Source: www.economist.com

Japan has a remarkably homogeneous population, in large part because they have very tight immigration laws (here is a more extended list of the requirements to obtain a Japanese citizenship).

 

Questions to Ponder: How is the notion of Japanese citizenship different from American citizenship?  As Japan’s population continues to decline, how might that change Japan’s migration/citizenship policies?   

 

Tags: JapanEast Asia, place, perspective, cultural norms, culture.

The rise of the Asian megacity (and why ‘metacities’ are the next big thing)

“Asia’s rapid urbanisation is changing the very shape and nature of what we think of as a city.  It’s not just the rapid increase in their numbers or their sheer size that makes these megacities fascinating. They look, feel and behave differently, too.”

Source: www.scmp.com

The term megacity (a city with a population greater than 10 million) has been around for a while and there wasn’t much linguistic need to describe something bigger.  Today, most megacities are more like Lagos and Mumbai, places of extreme wealth asymmetries than the global cities of New York City and London.  Some are now using the term metacity to describe cities with populations of 20 million.  Asian metacities are a good place to start thinking about the largest urban regions that are increasingly dominating economic, political and cultural affairs.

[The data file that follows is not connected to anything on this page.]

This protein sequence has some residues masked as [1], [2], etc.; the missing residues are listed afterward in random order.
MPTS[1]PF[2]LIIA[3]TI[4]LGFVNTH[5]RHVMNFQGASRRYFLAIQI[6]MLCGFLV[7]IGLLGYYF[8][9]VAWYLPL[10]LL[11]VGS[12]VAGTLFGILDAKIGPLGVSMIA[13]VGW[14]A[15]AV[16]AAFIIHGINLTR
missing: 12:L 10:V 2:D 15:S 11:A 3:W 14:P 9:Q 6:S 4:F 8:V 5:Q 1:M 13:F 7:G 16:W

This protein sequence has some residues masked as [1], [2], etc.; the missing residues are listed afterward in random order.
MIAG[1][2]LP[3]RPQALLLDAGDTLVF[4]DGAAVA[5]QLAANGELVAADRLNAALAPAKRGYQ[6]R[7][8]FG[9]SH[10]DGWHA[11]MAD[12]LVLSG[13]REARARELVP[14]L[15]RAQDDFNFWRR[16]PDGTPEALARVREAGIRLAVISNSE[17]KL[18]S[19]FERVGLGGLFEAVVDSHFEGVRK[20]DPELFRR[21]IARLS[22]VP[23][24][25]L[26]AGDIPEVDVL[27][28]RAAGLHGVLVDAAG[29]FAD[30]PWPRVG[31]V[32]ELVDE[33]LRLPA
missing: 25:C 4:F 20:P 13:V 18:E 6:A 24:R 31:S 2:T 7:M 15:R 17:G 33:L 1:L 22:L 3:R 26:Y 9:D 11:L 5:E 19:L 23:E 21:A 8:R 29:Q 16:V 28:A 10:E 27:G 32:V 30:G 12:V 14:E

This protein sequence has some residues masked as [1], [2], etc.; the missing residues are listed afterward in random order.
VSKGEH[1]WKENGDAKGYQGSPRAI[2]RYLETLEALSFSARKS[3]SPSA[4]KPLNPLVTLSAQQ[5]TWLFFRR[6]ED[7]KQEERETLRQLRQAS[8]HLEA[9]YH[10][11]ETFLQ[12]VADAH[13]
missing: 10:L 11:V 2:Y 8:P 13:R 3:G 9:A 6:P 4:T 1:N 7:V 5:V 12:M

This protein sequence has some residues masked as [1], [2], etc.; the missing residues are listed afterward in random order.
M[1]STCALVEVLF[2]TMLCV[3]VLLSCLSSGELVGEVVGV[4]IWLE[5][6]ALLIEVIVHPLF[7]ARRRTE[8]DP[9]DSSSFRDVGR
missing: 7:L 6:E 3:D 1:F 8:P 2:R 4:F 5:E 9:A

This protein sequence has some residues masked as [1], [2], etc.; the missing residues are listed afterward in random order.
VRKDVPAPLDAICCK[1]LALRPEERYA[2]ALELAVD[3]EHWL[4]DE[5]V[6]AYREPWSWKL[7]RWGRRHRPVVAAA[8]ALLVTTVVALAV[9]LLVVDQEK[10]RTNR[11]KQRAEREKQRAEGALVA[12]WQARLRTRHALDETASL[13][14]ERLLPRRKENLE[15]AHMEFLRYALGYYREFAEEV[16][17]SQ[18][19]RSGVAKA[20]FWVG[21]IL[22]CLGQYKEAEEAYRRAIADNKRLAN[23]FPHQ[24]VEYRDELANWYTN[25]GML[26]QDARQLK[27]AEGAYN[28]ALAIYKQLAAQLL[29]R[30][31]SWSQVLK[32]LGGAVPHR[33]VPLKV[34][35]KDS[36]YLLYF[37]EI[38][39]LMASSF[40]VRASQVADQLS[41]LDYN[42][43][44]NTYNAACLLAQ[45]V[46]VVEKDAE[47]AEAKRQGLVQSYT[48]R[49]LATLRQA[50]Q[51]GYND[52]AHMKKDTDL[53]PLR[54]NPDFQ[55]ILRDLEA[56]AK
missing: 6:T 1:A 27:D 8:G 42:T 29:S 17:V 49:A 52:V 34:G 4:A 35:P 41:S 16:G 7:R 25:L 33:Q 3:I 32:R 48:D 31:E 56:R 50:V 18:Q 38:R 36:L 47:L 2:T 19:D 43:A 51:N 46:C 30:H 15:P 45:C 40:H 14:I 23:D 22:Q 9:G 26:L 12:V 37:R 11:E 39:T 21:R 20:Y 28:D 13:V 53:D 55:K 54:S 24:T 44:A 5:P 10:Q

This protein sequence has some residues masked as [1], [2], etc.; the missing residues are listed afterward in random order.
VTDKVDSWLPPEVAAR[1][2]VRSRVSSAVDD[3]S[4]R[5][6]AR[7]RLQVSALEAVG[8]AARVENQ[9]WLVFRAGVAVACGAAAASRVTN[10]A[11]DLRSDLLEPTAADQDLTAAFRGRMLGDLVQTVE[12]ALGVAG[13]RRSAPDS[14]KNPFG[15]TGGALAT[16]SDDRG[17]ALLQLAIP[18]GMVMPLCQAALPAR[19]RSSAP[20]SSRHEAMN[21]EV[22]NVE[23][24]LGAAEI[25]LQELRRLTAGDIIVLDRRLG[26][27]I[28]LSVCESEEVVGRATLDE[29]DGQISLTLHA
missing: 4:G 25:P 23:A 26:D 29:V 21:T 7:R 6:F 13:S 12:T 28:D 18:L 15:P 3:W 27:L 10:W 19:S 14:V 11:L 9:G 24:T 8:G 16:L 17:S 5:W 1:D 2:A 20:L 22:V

Tags: urbanmegacitiesEast Asia.

China pollution: First ever red alert in effect in Beijing

“Schools in Beijing are closed and outdoor construction halted as the Chinese capital’s first ever pollution “red alert” comes into effect over smog levels.”

Source: www.bbc.com

A large part of China’s rapid economic growth has been dependent on cutting corners in labor and environmental standards.  This is one reason why I don’t think that the Chinese economy can continue this growth indefinitely.

 

Tags: pollutionChina, development, economic, megacities, East Asia, industry, sustainability, urban ecology.

China pollution: First ever red alert in effect in Beijing

“Schools in Beijing are closed and outdoor construction halted as the Chinese capital’s first ever pollution “red alert” comes into effect over smog levels.”

Source: www.bbc.com

A large part of China’s rapid economic growth has been dependent on cutting corners in labor and environmental standards.  This is one reason why I don’t think that the Chinese economy can continue this growth indefinitely.

 

Tags: pollutionChina, development, economic, megacities, East Asia, industry, sustainability, urban ecology.

Blog at WordPress.com.

Up ↑